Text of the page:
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Thonny's User Interface

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Now that you have Thonny installed, let’s make sure you understand what this IDE has to offer. Think of Thonny as the workroom in which you will create amazing Python projects.

Your workroom contains a toolbox containing many tools that will enable you to be a rock star Pythonista. You’ll learn about each of the features of the UI that’ll help you use each of the tools in your Thonny toolbox.

00:00 The User Interface.

00:06 Thonny’s user interface is designed to help you write code quickly and efficiently and run it. Let’s look first at creating, saving, and opening files. Here we are in Thonny, and we’re going to take a look at the icons—some of which are going to be familiar, some of them won’t.

00:23 So, the first few are standard icons, which you’ve probably seen if you’ve used a word processor, et cetera. Starting on the left, we’ve got New, which is Command or Control + N, depending on the platform that you’re on, and that will create a new file.

00:37 So clicking it, we can see we’ve got a new file here. We’ve got two files opened. And just to demonstrate that they’re different, I can type 1 in one, 2 in the other, and flip between them, and you can see they are different.

00:51 The star (*) means the file has not been saved yet, and a new file will have the name <untitled>. If we try to close it, it will ask if we want to save it before closing, so it will help you not get rid of work that hasn’t been saved.

01:05 The next button is Open, that familiar folder icon, and when you click that you get the standard file selector, depending on which platform you’re on.

01:14 So, this is on Mac, where you can see three files available. We’ll show you on Windows. Here’s the same in Windows. So, we click Open and move to Documents and where my Python files for this course are stored.

01:31 And here it is in Ubuntu. So again, opening that up, navigating to the right folder, and then opening a pre-created file will allow that to be opened using the OK button—in this case at the top right.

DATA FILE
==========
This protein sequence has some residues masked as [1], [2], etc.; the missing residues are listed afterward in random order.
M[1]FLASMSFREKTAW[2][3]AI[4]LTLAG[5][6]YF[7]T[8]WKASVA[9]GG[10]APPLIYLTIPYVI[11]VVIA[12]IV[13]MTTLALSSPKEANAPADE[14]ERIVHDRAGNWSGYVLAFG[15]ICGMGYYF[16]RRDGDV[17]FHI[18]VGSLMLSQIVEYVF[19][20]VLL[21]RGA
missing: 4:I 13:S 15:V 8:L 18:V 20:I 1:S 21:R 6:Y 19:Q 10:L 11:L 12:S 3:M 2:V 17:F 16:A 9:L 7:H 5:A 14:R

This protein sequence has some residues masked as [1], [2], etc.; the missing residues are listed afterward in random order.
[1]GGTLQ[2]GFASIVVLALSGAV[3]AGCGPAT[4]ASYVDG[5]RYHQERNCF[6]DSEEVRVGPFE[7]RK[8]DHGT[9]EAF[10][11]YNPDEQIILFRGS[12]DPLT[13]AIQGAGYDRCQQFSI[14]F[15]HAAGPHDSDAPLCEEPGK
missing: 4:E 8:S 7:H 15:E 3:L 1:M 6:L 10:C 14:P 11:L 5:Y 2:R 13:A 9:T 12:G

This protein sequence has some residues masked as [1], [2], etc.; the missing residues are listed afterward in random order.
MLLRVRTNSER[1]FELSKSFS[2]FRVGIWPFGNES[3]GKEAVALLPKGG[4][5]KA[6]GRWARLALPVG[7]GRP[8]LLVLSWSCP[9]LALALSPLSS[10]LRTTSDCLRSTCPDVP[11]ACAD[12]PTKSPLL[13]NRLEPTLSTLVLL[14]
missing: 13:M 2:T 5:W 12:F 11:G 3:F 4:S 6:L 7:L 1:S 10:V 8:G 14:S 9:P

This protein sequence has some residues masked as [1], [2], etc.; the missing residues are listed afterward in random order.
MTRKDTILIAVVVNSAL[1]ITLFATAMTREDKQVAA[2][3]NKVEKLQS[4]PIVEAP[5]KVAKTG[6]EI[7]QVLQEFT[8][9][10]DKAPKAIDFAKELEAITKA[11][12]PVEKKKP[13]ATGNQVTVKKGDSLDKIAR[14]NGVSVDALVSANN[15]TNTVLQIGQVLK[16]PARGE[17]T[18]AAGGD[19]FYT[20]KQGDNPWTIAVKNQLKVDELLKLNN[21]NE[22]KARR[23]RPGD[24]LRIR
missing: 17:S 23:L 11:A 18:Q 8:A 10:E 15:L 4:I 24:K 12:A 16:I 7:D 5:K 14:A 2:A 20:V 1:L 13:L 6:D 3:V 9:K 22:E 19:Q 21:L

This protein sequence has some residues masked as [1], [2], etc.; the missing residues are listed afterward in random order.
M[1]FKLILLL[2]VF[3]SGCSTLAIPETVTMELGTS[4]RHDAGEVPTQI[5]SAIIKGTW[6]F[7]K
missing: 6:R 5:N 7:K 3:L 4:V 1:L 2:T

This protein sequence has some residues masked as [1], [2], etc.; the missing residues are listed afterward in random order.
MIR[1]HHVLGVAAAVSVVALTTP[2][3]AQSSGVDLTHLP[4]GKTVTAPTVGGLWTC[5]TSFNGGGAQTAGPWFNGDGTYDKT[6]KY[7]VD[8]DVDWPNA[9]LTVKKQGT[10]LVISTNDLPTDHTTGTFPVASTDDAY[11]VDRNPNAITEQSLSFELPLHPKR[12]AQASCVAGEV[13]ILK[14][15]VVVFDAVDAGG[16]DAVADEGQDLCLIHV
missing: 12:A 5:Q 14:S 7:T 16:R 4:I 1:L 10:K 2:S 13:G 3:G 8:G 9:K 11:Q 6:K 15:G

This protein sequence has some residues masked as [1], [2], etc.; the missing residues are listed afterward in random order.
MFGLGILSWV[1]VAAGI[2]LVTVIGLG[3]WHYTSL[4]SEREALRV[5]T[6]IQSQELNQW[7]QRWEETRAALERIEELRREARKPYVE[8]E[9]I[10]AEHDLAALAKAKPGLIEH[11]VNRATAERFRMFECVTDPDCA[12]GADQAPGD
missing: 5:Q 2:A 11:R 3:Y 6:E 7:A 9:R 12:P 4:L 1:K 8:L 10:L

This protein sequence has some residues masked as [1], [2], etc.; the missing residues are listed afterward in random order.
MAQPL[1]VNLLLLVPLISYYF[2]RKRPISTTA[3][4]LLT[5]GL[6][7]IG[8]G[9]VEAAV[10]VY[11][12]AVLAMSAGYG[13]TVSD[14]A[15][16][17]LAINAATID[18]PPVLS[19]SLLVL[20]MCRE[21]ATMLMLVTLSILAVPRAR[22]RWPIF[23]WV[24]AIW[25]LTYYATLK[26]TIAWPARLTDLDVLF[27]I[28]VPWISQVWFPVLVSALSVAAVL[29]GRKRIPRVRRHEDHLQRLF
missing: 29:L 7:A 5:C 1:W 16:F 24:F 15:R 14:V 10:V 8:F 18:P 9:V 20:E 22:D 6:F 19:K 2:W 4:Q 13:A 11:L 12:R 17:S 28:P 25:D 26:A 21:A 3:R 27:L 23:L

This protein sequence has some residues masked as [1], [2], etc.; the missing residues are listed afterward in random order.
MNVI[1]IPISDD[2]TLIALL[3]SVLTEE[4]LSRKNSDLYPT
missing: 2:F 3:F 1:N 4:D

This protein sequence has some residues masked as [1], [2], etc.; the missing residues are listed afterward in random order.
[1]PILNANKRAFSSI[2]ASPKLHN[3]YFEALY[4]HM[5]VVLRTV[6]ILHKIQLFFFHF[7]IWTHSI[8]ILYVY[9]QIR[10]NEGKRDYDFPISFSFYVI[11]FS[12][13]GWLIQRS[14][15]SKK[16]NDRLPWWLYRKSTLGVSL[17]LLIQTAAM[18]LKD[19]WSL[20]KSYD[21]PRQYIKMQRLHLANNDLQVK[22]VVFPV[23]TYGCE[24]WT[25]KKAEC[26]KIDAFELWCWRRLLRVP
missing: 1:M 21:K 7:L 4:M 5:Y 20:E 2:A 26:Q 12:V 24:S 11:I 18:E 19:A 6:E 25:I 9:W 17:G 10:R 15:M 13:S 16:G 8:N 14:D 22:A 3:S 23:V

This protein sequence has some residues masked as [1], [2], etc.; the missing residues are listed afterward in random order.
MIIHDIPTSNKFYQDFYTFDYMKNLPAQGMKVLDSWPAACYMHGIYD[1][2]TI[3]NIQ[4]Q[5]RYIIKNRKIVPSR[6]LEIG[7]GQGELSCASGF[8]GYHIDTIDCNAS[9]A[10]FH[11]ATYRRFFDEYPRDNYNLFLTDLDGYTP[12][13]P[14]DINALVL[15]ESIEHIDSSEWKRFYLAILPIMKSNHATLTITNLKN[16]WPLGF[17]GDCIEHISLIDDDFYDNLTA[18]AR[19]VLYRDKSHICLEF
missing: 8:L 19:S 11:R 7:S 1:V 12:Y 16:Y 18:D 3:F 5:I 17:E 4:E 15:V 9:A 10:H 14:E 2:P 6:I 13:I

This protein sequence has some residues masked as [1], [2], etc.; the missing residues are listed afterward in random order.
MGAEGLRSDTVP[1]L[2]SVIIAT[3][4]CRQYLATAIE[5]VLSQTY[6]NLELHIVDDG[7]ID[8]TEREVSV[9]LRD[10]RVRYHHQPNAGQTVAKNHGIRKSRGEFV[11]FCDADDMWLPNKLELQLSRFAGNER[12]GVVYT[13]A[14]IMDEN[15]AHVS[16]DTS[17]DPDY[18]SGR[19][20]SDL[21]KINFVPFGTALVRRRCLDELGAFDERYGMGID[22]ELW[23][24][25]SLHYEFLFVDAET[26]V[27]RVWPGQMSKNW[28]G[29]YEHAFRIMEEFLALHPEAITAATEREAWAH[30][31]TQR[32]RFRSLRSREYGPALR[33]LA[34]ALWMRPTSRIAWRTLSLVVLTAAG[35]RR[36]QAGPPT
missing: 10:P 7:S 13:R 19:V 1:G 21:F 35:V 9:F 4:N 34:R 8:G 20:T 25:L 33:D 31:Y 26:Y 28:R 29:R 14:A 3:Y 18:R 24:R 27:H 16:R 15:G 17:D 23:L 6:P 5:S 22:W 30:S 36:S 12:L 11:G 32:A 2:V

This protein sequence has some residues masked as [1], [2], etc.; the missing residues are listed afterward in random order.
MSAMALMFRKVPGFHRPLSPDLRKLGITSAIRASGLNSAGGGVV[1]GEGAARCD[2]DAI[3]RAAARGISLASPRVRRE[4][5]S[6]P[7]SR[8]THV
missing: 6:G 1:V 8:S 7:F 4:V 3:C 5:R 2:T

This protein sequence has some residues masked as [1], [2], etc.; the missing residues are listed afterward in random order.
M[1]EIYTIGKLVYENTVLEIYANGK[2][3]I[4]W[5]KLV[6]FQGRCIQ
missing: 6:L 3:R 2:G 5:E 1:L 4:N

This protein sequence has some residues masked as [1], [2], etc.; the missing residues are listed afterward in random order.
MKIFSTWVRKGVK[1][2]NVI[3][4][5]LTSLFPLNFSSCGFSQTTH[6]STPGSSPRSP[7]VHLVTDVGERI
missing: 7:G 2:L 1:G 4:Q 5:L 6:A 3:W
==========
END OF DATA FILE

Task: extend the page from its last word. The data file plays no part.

01:47 Whichever platform you’re on, you’re probably used to it and you’ll know what it is. And here, I’m just going to load up first.py back on the Mac.

01:55 And, as you’ll see, is your traditional “Hello, World!” program, which we’re going to run in a second. The final of the three familiar icons is the Save one.

02:08 If you click that, it will either save the file that you’ve already named, or if you have an unnamed file such as this <untitled> here, and we put some content in it, so print('Hello Again!'), a variation on “Hello, World!”. If we click Save here, it will prompt us for the filename. Again, the exact look of this will depend on the platform you’re on.

02:33 Here we are on a Mac, where I can enter a filename for it, calling it second in this case. Now, there’s a nice feature with Thonny is if you don’t put a file extension on there—so normally, you would have .py on the end—if you don’t put that on, Thonny will put it on for you.

02:51 If we click Save, you can see it gets called second.py. Again, let’s see that in action. Here we’re on Windows. We have an untitled window, we click Save, navigate to the appropriate folder, and then give it a name. Again, second, hit Save, and it’s called it second.py.

03:14 And again, here on Ubuntu, same thing. We’re going to navigate to the right folder, call it second, and then save that.

03:28 Here we are back on the Mac. If I make changes to this file, you can see the * appears to indicate that this file has not been saved.

03:39 This can be really useful if you have multiple files open and you’re not sure which ones you’ve saved, which ones you haven’t, et cetera. So that’s going to make life much easier for you.

03:51 Another thing that’s important about Thonny is you can’t run a file until you’ve saved it, so you need to save it before you run it because it actually runs the file off of the disk rather than from the editor’s memory.

04:08 Keyboard shortcuts are really important, so I would try and learn them. Things such as open, new, save, and run—getting used to those is going to mean you need a lot less mouse mileage and you’re not constantly changing modes from keyboard to mouse and moving around. In a lot of the work you’ll do in Thonny, you won’t need to use the mouse at all.

Harsha Vardhan on Dec. 18, 2019

It’s a good editor for solving leetcode and hackerrank problems in local system before submitting. Thanks for sharing..

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